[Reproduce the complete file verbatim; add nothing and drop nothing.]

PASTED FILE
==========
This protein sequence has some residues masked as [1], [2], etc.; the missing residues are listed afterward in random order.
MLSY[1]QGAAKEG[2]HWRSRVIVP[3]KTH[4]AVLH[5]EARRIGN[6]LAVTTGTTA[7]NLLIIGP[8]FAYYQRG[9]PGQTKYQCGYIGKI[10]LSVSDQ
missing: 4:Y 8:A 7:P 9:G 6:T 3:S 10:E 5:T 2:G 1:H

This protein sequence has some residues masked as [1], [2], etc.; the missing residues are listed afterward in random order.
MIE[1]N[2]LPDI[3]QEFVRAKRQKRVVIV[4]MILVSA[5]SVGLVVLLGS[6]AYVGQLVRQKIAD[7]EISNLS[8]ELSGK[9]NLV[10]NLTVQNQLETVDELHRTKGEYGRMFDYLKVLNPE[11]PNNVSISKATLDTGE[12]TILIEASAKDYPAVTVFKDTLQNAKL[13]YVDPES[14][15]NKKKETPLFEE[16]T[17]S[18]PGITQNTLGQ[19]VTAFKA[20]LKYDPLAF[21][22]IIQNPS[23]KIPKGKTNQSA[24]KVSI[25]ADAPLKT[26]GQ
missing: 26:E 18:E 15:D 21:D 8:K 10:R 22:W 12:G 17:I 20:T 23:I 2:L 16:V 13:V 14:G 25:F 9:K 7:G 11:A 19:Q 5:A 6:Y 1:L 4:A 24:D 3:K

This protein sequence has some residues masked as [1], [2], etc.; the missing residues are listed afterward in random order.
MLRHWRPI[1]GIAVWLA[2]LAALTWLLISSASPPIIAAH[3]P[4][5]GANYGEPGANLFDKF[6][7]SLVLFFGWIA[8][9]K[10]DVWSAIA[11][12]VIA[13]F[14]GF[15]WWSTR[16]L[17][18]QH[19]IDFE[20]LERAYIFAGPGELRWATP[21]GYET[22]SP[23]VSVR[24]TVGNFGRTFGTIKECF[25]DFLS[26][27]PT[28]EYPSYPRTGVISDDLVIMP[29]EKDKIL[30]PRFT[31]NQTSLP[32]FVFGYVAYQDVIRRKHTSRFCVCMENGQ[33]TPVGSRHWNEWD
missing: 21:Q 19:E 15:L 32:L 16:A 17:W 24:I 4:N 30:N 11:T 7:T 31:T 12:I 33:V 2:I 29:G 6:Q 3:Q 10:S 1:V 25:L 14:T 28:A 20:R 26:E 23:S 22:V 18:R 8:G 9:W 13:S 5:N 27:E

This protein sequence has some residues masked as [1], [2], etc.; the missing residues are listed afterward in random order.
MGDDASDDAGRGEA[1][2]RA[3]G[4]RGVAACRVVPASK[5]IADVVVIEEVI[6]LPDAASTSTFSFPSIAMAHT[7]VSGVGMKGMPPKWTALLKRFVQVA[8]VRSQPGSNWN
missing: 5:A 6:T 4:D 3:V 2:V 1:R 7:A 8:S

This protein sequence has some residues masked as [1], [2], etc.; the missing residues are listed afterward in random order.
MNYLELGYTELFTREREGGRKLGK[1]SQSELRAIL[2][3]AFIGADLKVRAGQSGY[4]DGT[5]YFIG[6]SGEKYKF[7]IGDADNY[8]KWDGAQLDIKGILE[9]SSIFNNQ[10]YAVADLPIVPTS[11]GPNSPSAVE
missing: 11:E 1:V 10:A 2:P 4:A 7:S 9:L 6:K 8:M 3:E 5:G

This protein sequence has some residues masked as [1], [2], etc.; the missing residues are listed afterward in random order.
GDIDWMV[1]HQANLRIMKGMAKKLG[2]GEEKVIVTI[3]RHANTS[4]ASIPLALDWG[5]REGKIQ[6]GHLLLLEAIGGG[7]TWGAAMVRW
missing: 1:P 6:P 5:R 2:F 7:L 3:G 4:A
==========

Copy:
This protein sequence has some residues masked as [1], [2], etc.; the missing residues are listed afterward in random order.
MLSY[1]QGAAKEG[2]HWRSRVIVP[3]KTH[4]AVLH[5]EARRIGN[6]LAVTTGTTA[7]NLLIIGP[8]FAYYQRG[9]PGQTKYQCGYIGKI[10]LSVSDQ
missing: 4:Y 8:A 7:P 9:G 6:T 3:S 10:E 5:T 2:G 1:H

This protein sequence has some residues masked as [1], [2], etc.; the missing residues are listed afterward in random order.
MIE[1]N[2]LPDI[3]QEFVRAKRQKRVVIV[4]MILVSA[5]SVGLVVLLGS[6]AYVGQLVRQKIAD[7]EISNLS[8]ELSGK[9]NLV[10]NLTVQNQLETVDELHRTKGEYGRMFDYLKVLNPE[11]PNNVSISKATLDTGE[12]TILIEASAKDYPAVTVFKDTLQNAKL[13]YVDPES[14][15]NKKKETPLFEE[16]T[17]S[18]PGITQNTLGQ[19]VTAFKA[20]LKYDPLAF[21][22]IIQNPS[23]KIPKGKTNQSA[24]KVSI[25]ADAPLKT[26]GQ
missing: 26:E 18:E 15:D 21:D 8:K 10:R 22:W 12:G 17:I 20:T 23:I 2:L 16:V 13:V 14:G 25:F 9:K 7:G 11:A 19:Q 5:A 6:Y 1:L 4:A 24:D 3:K

This protein sequence has some residues masked as [1], [2], etc.; the missing residues are listed afterward in random order.
MLRHWRPI[1]GIAVWLA[2]LAALTWLLISSASPPIIAAH[3]P[4][5]GANYGEPGANLFDKF[6][7]SLVLFFGWIA[8][9]K[10]DVWSAIA[11][12]VIA[13]F[14]GF[15]WWSTR[16]L[17][18]QH[19]IDFE[20]LERAYIFAGPGELRWATP[21]GYET[22]SP[23]VSVR[24]TVGNFGRTFGTIKECF[25]DFLS[26][27]PT[28]EYPSYPRTGVISDDLVIMP[29]EKDKIL[30]PRFT[31]NQTSLP[32]FVFGYVAYQDVIRRKHTSRFCVCMENGQ[33]TPVGSRHWNEWD
missing: 21:Q 19:E 15:L 32:L 16:A 17:W 24:I 4:N 30:N 11:T 7:T 31:T 12:I 33:V 2:I 29:G 6:Q 3:Q 10:S 1:V 25:L 14:T 28:A 20:R 26:E 23:S 22:V 18:R 8:G 9:W 13:S 5:N 27:E

This protein sequence has some residues masked as [1], [2], etc.; the missing residues are listed afterward in random order.
MGDDASDDAGRGEA[1][2]RA[3]G[4]RGVAACRVVPASK[5]IADVVVIEEVI[6]LPDAASTSTFSFPSIAMAHT[7]VSGVGMKGMPPKWTALLKRFVQVA[8]VRSQPGSNWN
missing: 5:A 6:T 4:D 3:V 2:V 1:R 7:A 8:S

This protein sequence has some residues masked as [1], [2], etc.; the missing residues are listed afterward in random order.
MNYLELGYTELFTREREGGRKLGK[1]SQSELRAIL[2][3]AFIGADLKVRAGQSGY[4]DGT[5]YFIG[6]SGEKYKF[7]IGDADNY[8]KWDGAQLDIKGILE[9]SSIFNNQ[10]YAVADLPIVPTS[11]GPNSPSAVE
missing: 11:E 1:V 10:A 2:P 4:A 7:S 9:L 6:K 8:M 3:E 5:G

This protein sequence has some residues masked as [1], [2], etc.; the missing residues are listed afterward in random order.
GDIDWMV[1]HQANLRIMKGMAKKLG[2]GEEKVIVTI[3]RHANTS[4]ASIPLALDWG[5]REGKIQ[6]GHLLLLEAIGGG[7]TWGAAMVRW
missing: 1:P 6:P 5:R 2:F 7:L 3:G 4:A